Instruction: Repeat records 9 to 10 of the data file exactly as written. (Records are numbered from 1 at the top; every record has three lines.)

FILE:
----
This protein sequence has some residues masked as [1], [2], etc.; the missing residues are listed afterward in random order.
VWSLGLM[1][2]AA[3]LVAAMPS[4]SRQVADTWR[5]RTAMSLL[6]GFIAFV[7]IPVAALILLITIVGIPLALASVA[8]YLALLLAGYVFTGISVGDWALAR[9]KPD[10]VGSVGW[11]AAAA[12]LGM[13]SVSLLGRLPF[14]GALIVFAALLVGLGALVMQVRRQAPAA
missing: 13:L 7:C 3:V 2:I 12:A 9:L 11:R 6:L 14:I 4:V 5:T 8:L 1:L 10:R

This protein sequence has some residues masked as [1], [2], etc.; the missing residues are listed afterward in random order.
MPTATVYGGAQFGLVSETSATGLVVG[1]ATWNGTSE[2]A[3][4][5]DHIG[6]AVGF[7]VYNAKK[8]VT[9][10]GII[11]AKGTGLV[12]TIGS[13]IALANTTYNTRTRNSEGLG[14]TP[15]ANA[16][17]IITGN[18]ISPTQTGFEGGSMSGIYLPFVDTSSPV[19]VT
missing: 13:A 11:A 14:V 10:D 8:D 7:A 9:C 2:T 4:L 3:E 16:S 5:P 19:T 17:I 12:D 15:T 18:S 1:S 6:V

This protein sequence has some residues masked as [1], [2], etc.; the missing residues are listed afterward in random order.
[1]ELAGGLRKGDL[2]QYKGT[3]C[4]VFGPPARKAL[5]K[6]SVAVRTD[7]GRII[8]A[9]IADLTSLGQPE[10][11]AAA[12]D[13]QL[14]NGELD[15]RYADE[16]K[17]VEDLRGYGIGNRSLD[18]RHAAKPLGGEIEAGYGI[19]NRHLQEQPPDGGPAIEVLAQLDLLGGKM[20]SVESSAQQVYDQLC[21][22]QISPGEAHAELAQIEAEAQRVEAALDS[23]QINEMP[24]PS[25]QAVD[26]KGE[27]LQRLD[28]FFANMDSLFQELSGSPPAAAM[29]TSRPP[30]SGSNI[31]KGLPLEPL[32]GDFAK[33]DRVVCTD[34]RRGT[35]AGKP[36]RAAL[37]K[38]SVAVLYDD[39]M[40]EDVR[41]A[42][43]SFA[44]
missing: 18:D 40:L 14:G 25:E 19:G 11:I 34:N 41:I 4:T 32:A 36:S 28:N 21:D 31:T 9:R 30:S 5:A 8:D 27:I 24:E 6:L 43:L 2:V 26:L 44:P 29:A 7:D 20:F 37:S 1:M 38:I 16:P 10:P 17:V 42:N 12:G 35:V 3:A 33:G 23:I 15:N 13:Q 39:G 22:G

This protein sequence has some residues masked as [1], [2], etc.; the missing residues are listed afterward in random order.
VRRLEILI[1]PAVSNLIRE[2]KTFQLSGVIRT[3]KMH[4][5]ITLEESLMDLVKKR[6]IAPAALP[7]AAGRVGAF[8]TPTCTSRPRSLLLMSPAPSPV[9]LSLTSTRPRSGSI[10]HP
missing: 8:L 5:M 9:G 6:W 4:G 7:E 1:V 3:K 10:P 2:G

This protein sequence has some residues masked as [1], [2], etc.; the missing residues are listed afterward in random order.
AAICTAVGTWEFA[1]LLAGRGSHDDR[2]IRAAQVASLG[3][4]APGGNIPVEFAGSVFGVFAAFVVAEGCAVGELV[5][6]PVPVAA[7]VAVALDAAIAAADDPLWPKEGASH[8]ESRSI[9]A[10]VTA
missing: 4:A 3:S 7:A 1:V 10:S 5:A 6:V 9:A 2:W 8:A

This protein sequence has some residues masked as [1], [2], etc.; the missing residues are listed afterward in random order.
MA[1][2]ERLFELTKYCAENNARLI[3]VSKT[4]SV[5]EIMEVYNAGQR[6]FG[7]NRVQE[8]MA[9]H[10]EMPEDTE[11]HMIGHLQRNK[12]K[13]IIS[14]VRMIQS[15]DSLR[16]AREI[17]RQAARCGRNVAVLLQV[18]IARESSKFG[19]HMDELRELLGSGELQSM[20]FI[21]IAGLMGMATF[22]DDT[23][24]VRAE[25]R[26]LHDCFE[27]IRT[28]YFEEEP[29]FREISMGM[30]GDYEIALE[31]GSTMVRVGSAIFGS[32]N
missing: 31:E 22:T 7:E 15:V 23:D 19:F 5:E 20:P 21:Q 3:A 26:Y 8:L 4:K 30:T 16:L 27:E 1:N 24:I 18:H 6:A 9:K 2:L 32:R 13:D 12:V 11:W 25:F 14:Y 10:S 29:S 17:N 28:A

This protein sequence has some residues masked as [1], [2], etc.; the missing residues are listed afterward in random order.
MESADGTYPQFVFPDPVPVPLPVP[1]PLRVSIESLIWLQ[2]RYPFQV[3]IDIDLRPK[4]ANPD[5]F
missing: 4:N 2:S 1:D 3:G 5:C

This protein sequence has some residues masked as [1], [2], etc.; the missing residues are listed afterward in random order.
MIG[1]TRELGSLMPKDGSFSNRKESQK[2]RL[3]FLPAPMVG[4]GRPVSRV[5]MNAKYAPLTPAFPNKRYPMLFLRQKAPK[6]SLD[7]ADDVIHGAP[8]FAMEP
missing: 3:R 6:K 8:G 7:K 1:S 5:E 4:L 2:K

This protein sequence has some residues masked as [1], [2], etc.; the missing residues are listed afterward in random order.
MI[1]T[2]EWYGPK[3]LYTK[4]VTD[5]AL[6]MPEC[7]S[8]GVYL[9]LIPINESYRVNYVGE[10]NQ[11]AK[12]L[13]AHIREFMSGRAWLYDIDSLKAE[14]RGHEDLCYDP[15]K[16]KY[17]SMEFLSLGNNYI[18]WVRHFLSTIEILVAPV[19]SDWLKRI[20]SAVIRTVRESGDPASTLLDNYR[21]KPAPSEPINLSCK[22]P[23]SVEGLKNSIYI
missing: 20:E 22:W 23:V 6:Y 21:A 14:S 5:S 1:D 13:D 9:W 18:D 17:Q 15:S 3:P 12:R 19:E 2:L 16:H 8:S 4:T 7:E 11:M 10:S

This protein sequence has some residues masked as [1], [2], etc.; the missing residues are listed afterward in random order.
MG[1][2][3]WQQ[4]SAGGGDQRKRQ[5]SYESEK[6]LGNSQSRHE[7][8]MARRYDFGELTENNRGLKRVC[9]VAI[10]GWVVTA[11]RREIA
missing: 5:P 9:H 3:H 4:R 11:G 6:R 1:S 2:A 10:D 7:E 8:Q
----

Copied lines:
This protein sequence has some residues masked as [1], [2], etc.; the missing residues are listed afterward in random order.
MI[1]T[2]EWYGPK[3]LYTK[4]VTD[5]AL[6]MPEC[7]S[8]GVYL[9]LIPINESYRVNYVGE[10]NQ[11]AK[12]L[13]AHIREFMSGRAWLYDIDSLKAE[14]RGHEDLCYDP[15]K[16]KY[17]SMEFLSLGNNYI[18]WVRHFLSTIEILVAPV[19]SDWLKRI[20]SAVIRTVRESGDPASTLLDNYR[21]KPAPSEPINLSCK[22]P[23]SVEGLKNSIYI
missing: 20:E 22:W 23:V 6:Y 21:A 14:S 5:S 1:D 13:D 9:W 18:D 17:Q 15:S 3:P 12:R 19:E 2:L 16:H 8:S 4:T 7:E 11:M 10:S

This protein sequence has some residues masked as [1], [2], etc.; the missing residues are listed afterward in random order.
MG[1][2][3]WQQ[4]SAGGGDQRKRQ[5]SYESEK[6]LGNSQSRHE[7][8]MARRYDFGELTENNRGLKRVC[9]VAI[10]GWVVTA[11]RREIA
missing: 5:P 9:H 3:H 4:R 11:G 6:R 1:S 2:A 10:D 7:E 8:Q